Strange New Things – Helping Your Dog Learn to Love Them

How would you introduce your dog to this new agility equipment?

When introducing new things into a dog’s environment it’s important to consider how a dog will perceive the new object.  Dogs, like people, learn through association (classical conditioning) and develop a positive, negative or neutral emotional response to new people, places or things. Any new first interaction and experience needs to be a positive one. As we all know, first impressions are lasting impressions.  You may have a much different emotional response to an object or sensory experience than your dog or your friend.

I have a negative emotional response to the smell of diesel fumes – it reminds me of being seasick.  My friend, Brad Waggoner, has a very positive experience when exposed to the same stimulus.  For Brad, it reminds him of great fishing trips with his dad.  Neither reaction is incorrect, it’s just our individual emotional response based on previous experience.

Strive to Install a Positive Feeling

Our dogs form lasting emotional responses to objects and events that from our perspective are completely harmless. However we don’t really know what our dog will think of the new thing that suddenly appeared.  When a dog encounters something new they immediately try to determine if this new thing is safe or dangerous.  Can I eat it or at least chew on it? Is it something that might be fun and I might get rewarded for interacting with it?  Will it hurt me? Should I run away from it? Should I try to scare it away? Or, as a last resort, should I try to fight it?  As your dog’s guardian and advocate, it’s your responsibility to do your best to make those first impressions as positive and stress free as possible.

What’s That New Stuff?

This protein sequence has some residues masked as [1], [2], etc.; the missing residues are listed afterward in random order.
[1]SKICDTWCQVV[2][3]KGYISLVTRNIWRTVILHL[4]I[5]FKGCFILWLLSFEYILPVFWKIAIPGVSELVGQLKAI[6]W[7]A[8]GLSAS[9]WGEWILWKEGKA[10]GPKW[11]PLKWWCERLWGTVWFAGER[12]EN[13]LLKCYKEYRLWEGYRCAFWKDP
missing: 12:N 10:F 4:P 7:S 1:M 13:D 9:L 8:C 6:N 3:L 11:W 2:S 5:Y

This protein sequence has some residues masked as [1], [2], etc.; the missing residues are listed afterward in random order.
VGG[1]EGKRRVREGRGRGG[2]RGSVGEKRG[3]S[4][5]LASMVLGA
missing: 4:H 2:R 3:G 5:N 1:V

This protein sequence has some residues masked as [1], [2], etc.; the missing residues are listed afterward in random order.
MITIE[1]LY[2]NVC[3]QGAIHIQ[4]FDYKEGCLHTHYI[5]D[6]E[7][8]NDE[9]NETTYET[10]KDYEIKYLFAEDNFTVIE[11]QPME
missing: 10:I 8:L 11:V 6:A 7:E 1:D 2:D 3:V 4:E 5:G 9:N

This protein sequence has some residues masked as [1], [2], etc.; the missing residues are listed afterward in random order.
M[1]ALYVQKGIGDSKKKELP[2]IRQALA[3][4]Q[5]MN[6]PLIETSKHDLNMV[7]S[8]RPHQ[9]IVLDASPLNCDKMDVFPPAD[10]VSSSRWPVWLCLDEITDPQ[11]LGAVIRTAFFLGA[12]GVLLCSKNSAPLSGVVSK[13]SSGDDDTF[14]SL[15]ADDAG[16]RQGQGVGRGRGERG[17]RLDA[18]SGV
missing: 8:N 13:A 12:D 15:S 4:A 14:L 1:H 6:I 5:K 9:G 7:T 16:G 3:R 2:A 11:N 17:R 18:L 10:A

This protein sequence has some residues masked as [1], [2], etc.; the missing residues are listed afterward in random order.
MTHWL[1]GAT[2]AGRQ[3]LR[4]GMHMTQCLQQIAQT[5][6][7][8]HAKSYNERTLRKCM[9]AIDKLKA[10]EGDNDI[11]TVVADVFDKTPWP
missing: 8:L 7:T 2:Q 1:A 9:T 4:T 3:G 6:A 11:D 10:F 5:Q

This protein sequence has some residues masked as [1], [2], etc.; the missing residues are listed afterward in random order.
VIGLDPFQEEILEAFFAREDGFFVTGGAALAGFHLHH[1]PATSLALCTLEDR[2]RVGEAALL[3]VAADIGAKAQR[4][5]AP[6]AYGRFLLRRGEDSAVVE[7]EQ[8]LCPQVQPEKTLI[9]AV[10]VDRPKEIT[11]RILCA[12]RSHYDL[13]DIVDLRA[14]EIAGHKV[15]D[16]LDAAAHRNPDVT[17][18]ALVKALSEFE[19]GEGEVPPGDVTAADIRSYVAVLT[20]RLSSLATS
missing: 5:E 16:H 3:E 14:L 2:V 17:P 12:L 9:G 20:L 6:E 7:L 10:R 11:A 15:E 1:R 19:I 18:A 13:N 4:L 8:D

We purchased a new set of agility equipment over the holidays and are in the process of exposing our little bundle of energy, Mercy, to the new stuff that suddenly showed up on her deck. For all we know that new agility tunnel may look like a one-way ticket to a bad place. Those weave poles and jumps don’t look or smell like anything she has ever seen before. It’s important we allow Mercy to inspect and explore  the new equipment at her own pace.  I want her to learn that the new objects pose no threat.  When we’re out together and near the equipment, I’m prepared to toss her a piece of yummy food when she checks out the new equipment (pairing the new equipment with good things – a yummy treat).  Playing tug or chasing a ball near the equipment is also something we do, because Mercy loves play! As she continues to explore, using a reward marker, such as the sound of a click or praise followed by a tasty treat when she interacts with the equipment, will continue to build the positive experience for her.  Once she’s comfortable around the new objects, then I can begin to encourage her to interact with each one.

Take Introductions at Your Dog’s Own Pace

Please don’t ever force a dog to interact with something with which the dog is uncomfortable. Set the dog up for success by taking things slow, pairing new things and objects with tasty treats and before long, your dog will be happy and relaxed with the new, unusual things in her life.

Jim Ross is the owner of Cold Nose College Blue Ridge. He studied at the Karen Pryor Academy of Animal Training and Behavior, is member of the Association of Professional Dog Trainers, is trained in pet first aid and CPR and carries the Pet-Tech First Aid/Canine CPR caregiver designation. Jim is also a volunteer dog trainer working with the detainees and their shelter dogs within the Rescued Program at the Colwell Probation Detention Center in Blairsville, Ga.  


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